A popular Filipino TikTok creator earned criticisms after she claimed that not everything is political in the videos she posts on the platform.
Early this week, Jen Barangan, former flight attendant turned TikTok creator, shared a now-deleted video where she met a high-ranking Palace official in her hometown in Cebu.
In the clip, she appeared to be excited when she introduced the presidential spokesperson Harry Roque to her followers.
Barangan immediately received criticisms after. Her comments section and duet TikTok clips alleged she was paid to meet the public figure.
Some critics also questioned why she appeared to be stoked or “fangirling” over the Palace official.
Due to the backlash, Barangan eventually deleted the video and uploaded a new one on Tuesday.
The negative comments have taken a toll on her mental health, she said in the new clip. She cited her job loss and failure to get in on ABS-CBN’s Pinoy Big Brother.
“I get that. You hate me now because that video triggered you. But you insinuating something about me is too much for me to take. And you know what my lola taught me na just because you hate someone it doesn’t necessarily mean that you have to lose your kindness and you have to be polite for someone you just met. Do you get me?,” Barangan said.
In the same video she also emphasized: “I’m trying to handle it the best way I can. I’m really trying, guys. You just don’t have any idea.”
Barangan is a Youtuber and a former flight attendant of Cebu Pacific who lost her job last October 2020 amid the novel coronavirus pandemic.
Her YouTube channel has over 684,000 subscribers. Her TikTok, meanwhile, has two million followers.
She made online buzz in June last year after she joined the “video reply” challenge on the video-sharing website.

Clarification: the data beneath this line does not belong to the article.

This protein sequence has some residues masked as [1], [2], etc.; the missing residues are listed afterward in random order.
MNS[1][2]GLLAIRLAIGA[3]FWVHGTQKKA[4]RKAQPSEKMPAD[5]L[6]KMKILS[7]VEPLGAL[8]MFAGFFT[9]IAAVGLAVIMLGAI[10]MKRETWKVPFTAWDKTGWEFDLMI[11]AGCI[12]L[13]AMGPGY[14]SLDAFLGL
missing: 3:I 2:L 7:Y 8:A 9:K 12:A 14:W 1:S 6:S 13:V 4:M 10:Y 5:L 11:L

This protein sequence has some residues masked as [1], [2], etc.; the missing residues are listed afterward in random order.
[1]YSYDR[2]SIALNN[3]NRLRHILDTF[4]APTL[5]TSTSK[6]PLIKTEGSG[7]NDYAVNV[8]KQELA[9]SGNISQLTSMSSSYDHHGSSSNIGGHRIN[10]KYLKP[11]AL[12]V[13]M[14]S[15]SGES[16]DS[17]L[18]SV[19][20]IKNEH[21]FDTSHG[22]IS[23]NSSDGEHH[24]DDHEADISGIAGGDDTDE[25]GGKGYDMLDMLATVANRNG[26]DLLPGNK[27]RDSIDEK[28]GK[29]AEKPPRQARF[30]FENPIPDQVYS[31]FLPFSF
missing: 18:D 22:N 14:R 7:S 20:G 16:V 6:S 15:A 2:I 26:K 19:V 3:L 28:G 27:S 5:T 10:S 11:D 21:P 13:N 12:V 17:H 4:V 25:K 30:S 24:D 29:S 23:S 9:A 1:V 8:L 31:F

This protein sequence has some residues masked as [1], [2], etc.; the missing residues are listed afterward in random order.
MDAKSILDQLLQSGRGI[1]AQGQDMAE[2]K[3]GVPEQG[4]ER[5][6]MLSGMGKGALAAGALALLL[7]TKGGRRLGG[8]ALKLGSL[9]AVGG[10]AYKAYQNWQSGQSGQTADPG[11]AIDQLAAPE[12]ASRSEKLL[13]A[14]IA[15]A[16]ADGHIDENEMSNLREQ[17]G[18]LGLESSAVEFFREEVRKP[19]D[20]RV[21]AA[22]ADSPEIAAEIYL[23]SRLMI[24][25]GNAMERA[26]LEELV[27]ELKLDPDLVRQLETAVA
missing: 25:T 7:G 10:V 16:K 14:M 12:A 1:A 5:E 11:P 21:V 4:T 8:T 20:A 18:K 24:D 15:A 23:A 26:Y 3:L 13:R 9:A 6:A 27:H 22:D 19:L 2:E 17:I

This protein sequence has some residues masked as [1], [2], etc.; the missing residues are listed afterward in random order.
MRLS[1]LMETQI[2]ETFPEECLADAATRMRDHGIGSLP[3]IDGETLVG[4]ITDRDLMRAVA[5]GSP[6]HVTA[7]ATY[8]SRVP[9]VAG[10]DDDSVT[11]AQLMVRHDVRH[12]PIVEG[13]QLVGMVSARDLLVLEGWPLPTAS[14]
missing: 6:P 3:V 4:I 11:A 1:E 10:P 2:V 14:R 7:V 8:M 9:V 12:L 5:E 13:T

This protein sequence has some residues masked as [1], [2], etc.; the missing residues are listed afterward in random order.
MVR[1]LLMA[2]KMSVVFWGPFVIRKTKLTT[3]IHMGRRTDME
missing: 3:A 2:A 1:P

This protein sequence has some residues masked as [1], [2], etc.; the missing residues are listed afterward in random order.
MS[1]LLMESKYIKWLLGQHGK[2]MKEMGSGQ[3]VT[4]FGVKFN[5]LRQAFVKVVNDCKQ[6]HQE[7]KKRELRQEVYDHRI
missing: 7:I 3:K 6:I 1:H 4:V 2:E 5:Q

Others made a duet video with her doing her “airline Public Address announcement” challenge.
The social media personality also auditioned for “PBB: Connect,” the ninth season of ABS-CBN’s long-running reality show, last December.
How local Twitter reacted
Barangan’s name became a hot topic on social media again following the controversial TikTok video.
Prior to its deletion, some social media users managed to make a copy of it and then shared it on Twitter.
Others also made a screenshot of a commenter who took her side, saying: “Please don’t put politics in everything.”
The content creator agreed to the user and replied: “Louder please!”
Twitter users countered this and argued that politics is linked to society whether directly or not.
“Girl, everything is political whether we intentionally link it or not,” a Twitter user said.
Others expressed their disappointment over her “apolitical” stance.
“I was rooting for Jen Barangan but sis is apolitical. I can’t,” a Twitter user said.
One Twitter user also observed that she had lost followers on TikTok.
On involvement of politics
Some personalities also countered Barangan’s view on politics without mentioning her name.
Dora Dorado, a content creator known for his username @doracrybaby, made a video on how politics affect the choices and opportunities given to people.
“The way politics affects us even unconsciously is our level of power, our access to choice. Not even our choice, eh. It’s our access to having a choice,” Dorado said.
He also pointed out that the term “politics” do not automatically correspond or equate to “politicians.”
Miss Trans Global 2020 Mela Franco Habijan also stressed that a citizen cannot be apolitical.
“We can never be apolitical. For every citizen is affected by political, economic, and social issues. Our responsibility to vote underscores this. Voting gives us the power to take part in nation building and be a decision-maker,” Habijan wrote.
“So if you are apolitical, you are apathetic,” she added.
Similarly, an article released by Popular Science also echoed how “politics” is practiced by a person or group with power that affects “everybody else.”
“Too often people think of politics as merely the governance of a people. But it goes far beyond that. Politics is the process and practice in which a person or group in power makes decisions that affect everybody else,” the article said.
“For good or bad. In every aspect of life, including science. Especially science. You’d be hard pressed to find a discussion that was not shaped by political rhetoric. Nothing happens in a vacuum,” it added.